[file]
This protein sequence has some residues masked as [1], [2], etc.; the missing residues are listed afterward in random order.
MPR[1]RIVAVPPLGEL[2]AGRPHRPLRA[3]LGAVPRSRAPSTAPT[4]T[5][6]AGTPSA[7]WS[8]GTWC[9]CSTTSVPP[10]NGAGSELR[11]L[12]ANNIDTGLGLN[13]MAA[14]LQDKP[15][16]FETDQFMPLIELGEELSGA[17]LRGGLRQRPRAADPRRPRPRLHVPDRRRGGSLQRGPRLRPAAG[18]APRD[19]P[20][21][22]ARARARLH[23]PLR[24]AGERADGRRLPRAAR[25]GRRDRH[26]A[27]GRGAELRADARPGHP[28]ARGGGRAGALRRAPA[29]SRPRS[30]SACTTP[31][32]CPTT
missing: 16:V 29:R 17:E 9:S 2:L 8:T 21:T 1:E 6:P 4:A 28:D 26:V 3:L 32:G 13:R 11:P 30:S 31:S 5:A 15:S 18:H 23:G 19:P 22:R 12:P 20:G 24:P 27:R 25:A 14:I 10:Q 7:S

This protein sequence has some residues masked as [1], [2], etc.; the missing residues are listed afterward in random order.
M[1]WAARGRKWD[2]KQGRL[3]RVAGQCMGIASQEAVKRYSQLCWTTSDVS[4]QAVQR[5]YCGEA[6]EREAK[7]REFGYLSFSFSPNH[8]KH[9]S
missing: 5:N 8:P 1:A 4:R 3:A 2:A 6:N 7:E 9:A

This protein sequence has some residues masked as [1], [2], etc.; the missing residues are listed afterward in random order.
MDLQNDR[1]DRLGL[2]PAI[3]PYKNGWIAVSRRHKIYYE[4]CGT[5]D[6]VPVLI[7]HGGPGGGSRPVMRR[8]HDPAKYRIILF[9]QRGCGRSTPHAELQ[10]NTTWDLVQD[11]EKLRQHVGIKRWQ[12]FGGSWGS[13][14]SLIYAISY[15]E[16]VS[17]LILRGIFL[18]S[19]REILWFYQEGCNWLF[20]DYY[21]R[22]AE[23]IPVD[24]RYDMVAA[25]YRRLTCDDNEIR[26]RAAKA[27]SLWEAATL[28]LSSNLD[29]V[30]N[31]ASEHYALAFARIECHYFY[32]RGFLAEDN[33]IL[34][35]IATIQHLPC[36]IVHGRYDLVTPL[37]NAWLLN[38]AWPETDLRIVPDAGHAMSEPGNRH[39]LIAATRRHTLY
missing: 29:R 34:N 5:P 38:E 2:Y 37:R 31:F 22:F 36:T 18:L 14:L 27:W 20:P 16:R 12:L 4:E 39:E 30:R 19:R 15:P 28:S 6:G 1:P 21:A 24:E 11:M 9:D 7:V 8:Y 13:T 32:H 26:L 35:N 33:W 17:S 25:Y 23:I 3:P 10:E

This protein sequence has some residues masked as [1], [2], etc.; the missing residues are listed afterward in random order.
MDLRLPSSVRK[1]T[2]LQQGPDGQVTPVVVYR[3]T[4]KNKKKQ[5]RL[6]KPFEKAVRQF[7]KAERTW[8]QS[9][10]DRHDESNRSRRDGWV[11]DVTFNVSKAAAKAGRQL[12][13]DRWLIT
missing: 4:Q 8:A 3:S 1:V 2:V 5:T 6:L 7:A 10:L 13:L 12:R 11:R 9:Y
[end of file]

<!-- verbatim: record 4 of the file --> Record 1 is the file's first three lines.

This protein sequence has some residues masked as [1], [2], etc.; the missing residues are listed afterward in random order.
MDLRLPSSVRK[1]T[2]LQQGPDGQVTPVVVYR[3]T[4]KNKKKQ[5]RL[6]KPFEKAVRQF[7]KAERTW[8]QS[9][10]DRHDESNRSRRDGWV[11]DVTFNVSKAAAKAGRQL[12][13]DRWLIT
missing: 4:Q 8:A 3:S 1:V 2:V 5:T 6:L 7:A 10:L 13:L 12:R 11:R 9:Y